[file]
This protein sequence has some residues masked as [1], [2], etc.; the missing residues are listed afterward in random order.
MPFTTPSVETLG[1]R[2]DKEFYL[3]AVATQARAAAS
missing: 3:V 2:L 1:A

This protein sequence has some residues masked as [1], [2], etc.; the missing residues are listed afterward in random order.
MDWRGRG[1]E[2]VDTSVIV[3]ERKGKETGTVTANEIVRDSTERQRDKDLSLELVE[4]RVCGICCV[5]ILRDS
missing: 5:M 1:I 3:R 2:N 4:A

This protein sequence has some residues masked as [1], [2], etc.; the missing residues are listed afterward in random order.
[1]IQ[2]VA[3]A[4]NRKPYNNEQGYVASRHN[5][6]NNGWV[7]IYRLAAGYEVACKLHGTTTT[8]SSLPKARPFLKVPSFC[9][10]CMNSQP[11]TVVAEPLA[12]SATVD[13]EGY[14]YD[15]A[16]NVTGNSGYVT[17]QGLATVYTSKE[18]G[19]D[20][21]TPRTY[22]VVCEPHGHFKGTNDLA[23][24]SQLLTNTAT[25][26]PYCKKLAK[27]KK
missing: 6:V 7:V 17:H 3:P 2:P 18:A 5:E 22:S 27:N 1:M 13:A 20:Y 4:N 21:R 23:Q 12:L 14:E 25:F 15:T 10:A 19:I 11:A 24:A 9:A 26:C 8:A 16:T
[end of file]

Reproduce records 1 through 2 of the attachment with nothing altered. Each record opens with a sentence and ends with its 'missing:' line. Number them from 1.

This protein sequence has some residues masked as [1], [2], etc.; the missing residues are listed afterward in random order.
MPFTTPSVETLG[1]R[2]DKEFYL[3]AVATQARAAAS
missing: 3:V 2:L 1:A

This protein sequence has some residues masked as [1], [2], etc.; the missing residues are listed afterward in random order.
MDWRGRG[1]E[2]VDTSVIV[3]ERKGKETGTVTANEIVRDSTERQRDKDLSLELVE[4]RVCGICCV[5]ILRDS
missing: 5:M 1:I 3:R 2:N 4:A